Where you are gaining knowledge in the specific business area that you have chosen to focus your work in, this effectively becomes knowledge that you can apply to your Strategic advantage as your competitors may not have such knowledge.

I love Ron’s story that Ernst & Young had told him, during a collaborative project, that they would often turn down work if it did not involve them gaining new knowledge. So:

“will I gain new knowledge (learn new lessons) from this project?”

should be a key question when assessing a new project, if learning, resilience and sustainability is important to you.

With unbelievable timing and serendipity, I was clearing out my office and came across a couple of my ‘experiments’. I have very rarely used explicit feedback sheets at the end of workshops. At one workshop a few years ago, for a huge international client, I was asked to facilitate a ‘Lessons Learned’ workshop after a big project bid. At the end of the workshop, I handed out, what I called at the time ‘Workshop Satisfaction Sheets’ and as an experiment, to get the client to self-realise the importance of such a workshop, I added a box that asked:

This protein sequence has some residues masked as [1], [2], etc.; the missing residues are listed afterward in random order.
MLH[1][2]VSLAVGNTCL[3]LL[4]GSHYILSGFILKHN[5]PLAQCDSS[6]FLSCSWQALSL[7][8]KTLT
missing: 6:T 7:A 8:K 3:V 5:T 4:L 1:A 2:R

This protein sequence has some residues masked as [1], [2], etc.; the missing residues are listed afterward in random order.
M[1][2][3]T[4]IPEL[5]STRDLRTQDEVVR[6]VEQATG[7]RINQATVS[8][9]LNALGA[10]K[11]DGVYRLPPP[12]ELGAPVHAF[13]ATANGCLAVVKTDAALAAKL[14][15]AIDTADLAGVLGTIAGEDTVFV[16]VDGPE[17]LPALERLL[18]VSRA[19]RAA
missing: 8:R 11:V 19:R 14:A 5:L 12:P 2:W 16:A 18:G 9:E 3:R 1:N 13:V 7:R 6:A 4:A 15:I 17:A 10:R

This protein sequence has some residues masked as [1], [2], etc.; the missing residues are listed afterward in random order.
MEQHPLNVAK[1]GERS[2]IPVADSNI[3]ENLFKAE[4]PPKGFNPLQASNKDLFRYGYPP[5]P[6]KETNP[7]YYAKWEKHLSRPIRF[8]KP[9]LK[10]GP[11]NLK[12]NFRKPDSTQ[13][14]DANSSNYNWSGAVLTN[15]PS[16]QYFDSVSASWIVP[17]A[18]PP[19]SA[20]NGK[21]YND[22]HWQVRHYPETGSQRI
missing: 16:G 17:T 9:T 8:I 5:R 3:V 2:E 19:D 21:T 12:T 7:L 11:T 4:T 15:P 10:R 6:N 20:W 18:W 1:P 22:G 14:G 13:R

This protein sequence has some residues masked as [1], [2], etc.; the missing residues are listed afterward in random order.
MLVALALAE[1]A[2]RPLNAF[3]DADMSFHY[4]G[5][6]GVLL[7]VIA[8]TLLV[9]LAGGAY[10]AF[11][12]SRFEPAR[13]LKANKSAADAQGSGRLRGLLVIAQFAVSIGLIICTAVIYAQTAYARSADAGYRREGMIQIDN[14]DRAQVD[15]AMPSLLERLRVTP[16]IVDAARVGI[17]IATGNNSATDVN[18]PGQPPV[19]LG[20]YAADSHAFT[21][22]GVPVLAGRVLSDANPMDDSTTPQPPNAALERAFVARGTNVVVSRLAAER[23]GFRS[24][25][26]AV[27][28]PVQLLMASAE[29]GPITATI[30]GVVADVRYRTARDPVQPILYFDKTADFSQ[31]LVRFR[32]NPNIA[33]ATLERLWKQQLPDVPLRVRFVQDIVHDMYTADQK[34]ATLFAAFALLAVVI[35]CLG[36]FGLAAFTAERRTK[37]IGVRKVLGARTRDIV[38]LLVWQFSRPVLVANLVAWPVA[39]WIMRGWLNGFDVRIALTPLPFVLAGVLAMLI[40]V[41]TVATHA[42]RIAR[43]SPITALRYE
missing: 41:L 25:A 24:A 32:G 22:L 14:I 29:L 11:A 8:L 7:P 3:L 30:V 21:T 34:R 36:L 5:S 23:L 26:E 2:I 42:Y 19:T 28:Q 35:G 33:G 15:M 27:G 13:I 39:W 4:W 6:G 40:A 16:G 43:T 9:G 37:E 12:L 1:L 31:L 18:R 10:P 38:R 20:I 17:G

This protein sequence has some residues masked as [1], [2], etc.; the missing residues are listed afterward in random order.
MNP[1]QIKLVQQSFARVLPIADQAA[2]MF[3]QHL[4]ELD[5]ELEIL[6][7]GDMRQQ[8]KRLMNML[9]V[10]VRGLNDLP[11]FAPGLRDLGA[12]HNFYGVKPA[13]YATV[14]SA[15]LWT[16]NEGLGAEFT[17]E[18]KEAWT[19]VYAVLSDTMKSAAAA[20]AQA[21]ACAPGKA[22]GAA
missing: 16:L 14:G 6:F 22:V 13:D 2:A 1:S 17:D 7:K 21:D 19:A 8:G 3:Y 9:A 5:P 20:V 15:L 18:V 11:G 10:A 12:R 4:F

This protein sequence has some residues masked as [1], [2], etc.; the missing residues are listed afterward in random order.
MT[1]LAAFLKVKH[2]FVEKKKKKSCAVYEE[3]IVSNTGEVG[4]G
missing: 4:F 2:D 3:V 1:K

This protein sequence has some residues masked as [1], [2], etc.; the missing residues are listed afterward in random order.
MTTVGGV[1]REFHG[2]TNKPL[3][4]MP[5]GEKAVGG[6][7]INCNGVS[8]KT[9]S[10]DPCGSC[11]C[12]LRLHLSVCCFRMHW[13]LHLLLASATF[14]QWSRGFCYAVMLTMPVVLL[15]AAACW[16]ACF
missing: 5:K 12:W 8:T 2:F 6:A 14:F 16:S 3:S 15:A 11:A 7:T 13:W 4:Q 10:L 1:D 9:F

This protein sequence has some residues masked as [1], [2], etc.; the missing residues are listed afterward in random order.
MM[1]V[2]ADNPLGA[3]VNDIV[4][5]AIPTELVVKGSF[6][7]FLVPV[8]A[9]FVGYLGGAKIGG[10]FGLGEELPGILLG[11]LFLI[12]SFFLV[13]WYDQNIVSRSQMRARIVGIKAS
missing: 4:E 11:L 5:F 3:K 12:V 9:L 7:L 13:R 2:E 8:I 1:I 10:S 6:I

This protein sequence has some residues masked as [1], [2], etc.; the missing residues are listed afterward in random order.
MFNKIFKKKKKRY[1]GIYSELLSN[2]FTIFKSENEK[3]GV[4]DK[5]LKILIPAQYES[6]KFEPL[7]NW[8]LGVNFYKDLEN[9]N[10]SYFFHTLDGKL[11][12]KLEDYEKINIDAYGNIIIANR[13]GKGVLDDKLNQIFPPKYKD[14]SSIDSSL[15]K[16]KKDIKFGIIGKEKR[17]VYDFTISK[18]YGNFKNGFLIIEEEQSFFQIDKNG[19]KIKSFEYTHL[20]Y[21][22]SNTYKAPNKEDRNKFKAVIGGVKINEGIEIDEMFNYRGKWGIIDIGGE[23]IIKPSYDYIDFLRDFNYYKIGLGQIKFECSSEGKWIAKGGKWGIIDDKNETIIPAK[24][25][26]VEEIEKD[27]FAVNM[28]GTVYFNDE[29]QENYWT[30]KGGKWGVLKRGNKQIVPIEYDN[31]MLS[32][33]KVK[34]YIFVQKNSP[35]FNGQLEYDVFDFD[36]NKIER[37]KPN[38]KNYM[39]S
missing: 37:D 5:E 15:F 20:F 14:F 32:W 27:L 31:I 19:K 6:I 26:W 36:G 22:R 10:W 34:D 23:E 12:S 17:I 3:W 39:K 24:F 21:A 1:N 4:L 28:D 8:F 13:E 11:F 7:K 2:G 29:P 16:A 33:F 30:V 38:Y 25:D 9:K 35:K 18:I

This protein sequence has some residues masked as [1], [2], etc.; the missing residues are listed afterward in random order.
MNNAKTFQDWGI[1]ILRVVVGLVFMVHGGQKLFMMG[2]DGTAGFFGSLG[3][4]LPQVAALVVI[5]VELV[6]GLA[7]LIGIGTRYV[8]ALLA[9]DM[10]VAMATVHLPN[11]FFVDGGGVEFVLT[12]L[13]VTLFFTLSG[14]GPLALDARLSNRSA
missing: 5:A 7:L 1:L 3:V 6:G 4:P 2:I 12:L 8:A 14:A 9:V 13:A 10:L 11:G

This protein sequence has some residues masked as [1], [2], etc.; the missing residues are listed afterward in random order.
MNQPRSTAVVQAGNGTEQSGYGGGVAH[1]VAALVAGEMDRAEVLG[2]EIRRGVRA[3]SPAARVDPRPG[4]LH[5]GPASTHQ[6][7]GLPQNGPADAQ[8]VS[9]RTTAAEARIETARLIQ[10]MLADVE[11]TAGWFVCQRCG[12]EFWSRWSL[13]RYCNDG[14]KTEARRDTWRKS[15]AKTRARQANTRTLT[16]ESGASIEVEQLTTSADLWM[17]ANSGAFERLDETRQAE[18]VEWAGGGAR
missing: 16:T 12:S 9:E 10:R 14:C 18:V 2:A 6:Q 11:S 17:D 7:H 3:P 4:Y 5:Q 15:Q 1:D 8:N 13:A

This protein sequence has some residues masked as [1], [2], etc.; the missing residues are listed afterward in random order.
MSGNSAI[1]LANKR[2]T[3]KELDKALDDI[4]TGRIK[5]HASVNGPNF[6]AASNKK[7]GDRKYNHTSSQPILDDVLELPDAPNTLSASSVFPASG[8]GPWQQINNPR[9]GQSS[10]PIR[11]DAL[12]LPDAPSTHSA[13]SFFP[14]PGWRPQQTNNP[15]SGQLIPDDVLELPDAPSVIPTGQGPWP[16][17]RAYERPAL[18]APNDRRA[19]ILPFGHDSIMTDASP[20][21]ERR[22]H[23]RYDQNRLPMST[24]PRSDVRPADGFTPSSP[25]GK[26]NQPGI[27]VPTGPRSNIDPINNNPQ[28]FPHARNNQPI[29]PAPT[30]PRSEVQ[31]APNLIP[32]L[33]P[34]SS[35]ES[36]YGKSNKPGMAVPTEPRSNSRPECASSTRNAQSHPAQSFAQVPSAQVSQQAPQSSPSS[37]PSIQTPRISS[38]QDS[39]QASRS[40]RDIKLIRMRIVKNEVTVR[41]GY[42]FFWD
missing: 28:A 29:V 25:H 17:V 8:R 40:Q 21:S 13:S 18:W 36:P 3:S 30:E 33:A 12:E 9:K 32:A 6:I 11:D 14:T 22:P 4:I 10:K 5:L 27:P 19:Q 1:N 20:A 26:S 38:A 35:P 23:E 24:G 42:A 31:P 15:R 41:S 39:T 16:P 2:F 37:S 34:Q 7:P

“How much money could the organisation save if all the lessons discussed today were heeded?”

I will let you self-realise the benefits of running such a workshop from the following selection of returns… [click on the image to enlarge]

lessons in a million

 

Time for Future Backwards

With this great new device you can have an anticipatory awareness of the present  that emerges second by second, minute by minute. Not only that but it holds the time accurately enough that you could calculate your longitude should you be travelling east or west.

When the big hand is on the Past and the little hand is on Heaven it is time for lunch. When the big hand is on Heaven and the little hand is on Hell its time to go down the pub.

Hexagons ‘flat side up’ versions are also available.  A deluxe version will include an MP3 player that plays the Beach boys album ‘Today’ closely followed by ‘Living in the past’,  ‘Highway to Hell’ and ‘Stairway to Heaven’.

 

Storytelling for a Greener World

greenerworldHeard the great news today, by way of my invitation to the London launch, that my good friends involved in the Tales to Sustain gatherings I previously attended in 2008 (and again in  2009) are about to publish this wonderful book.